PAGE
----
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Thread: Full list of all Egyptian Y-DNA samples on YFull

  1. #11
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    Quote Originally Posted by bunduqdari View Post
    But if it was an ancient migration, then wouldn't we expect it to be far more predominant in the region? If there was some small neolithic or bronze age migration then I would expect it to be common in parts of the Middle East, but I-L596 is rare everywhere. Although all of the downstream subclades from mine are purely western European, I still expect to wake up one morning and find a direct Iranian or Anatolian match on yfull indicating a recent migration to the Arab region.
    Not necessarily. The oldest AMH Y chromosomes in West Asia would be in C, D0, and F, and yet these are extremely tiny to non-existent in the region. G, T, and H were also much more common in West Asia once, but they too have declined significantly. In general, genetic drift and gene flow determines the size and spread of Y-DNA Haplogroups, with everything else (time in an area, for example) being smaller, contributing factors to the end result.

    Again, even though we know that I-S6635 was in Europe by around 9300 ybp, with both your lineage and I-Y16649 being found almost entirely outside of Europe tells me that some branches of I-L596 migrated into West Asia into Europe during the Paleolithic.

    Quote Originally Posted by bunduqdari View Post
    Ok I see, thanks for clarifying. But other studies have definitely shown a lot of J1 in Egypt. Bekada et al. (2013) showed around 21% J1, making it the single largest group in Egypt. Haplogroup E as a whole was larger, but it is extremely divided:

    If I recall correctly there are other studies as well that show J1 being common in Egypt. I'd have to dig them up. The only question is how common and when it dates to. Interestingly, the 2 clades of E often touted as being truly pharaonic, E-V22 and E-V12 aren't that common. Even R1b which is a proven lineage of pharaohs is only at 6% 5,000 years later. To me, at least, that's really surprising.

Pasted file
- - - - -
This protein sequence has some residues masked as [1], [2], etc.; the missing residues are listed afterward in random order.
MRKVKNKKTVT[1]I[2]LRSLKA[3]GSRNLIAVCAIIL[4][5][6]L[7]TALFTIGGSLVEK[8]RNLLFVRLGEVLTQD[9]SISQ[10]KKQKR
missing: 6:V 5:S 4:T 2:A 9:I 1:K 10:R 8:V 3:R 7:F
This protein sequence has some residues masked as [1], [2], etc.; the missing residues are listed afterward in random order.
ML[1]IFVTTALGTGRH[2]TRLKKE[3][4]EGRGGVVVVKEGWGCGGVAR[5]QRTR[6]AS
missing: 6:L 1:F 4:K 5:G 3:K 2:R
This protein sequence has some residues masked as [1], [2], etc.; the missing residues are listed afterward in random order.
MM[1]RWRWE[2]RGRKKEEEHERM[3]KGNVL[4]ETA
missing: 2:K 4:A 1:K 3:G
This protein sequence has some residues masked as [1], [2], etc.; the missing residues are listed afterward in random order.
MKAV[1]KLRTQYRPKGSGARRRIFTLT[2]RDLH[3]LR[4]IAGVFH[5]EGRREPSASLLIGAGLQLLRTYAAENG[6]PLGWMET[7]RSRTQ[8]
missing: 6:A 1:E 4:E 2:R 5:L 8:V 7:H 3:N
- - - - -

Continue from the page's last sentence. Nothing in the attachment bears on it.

Edit: Forgot to mention that E-M81, which is a Berber marker only around 1,500 years old, is somehow at 12% in Egypt, much higher than the 2 clades touted as autocthonous Egyptian. It boggles the mind.
    Normally I would think a n=370 sample size is good enough, it just may not be in this case; I can't imagine how 12% E-M81 would work anywhere in Egypt except maybe the northwest. Either way, there's no question that J1 is indeed a significant haplogroup among Egyptians, it's just not as common as YFull would imply. E-V12 and E-V22's sizes are probably a bit bigger than those rates, but it is clear that there has been significant Y-DNA replacement in Egypt throughout the historical period.
     
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  3. #12
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    Quote Originally Posted by leorcooper19 View Post
    Not necessarily. The oldest AMH Y chromosomes in West Asia would be in C, D0, and F, and yet these are extremely tiny to non-existent in the region. G, T, and H were also much more common in West Asia once, but they too have declined significantly. In general, genetic drift and gene flow determines the size and spread of Y-DNA Haplogroups, with everything else (time in an area, for example) being smaller, contributing factors to the end result.

    Again, even though we know that I-S6635 was in Europe by around 9300 ybp, with both your lineage and I-Y16649 being found almost entirely outside of Europe tells me that some branches of I-L596 migrated into West Asia into Europe during the Paleolithic.
    Good points all. I guess I can't do anything else at this point except wait for more matches to be found.


    Normally I would think a n=370 sample size is good enough, it just may not be in this case; I can't imagine how 12% E-M81 would work anywhere in Egypt except maybe the northwest. Either way, there's no question that J1 is indeed a significant haplogroup among Egyptians, it's just not as common as YFull would imply. E-V12 and E-V22's sizes are probably a bit bigger than those rates, but it is clear that there has been significant Y-DNA replacement in Egypt throughout the historical period.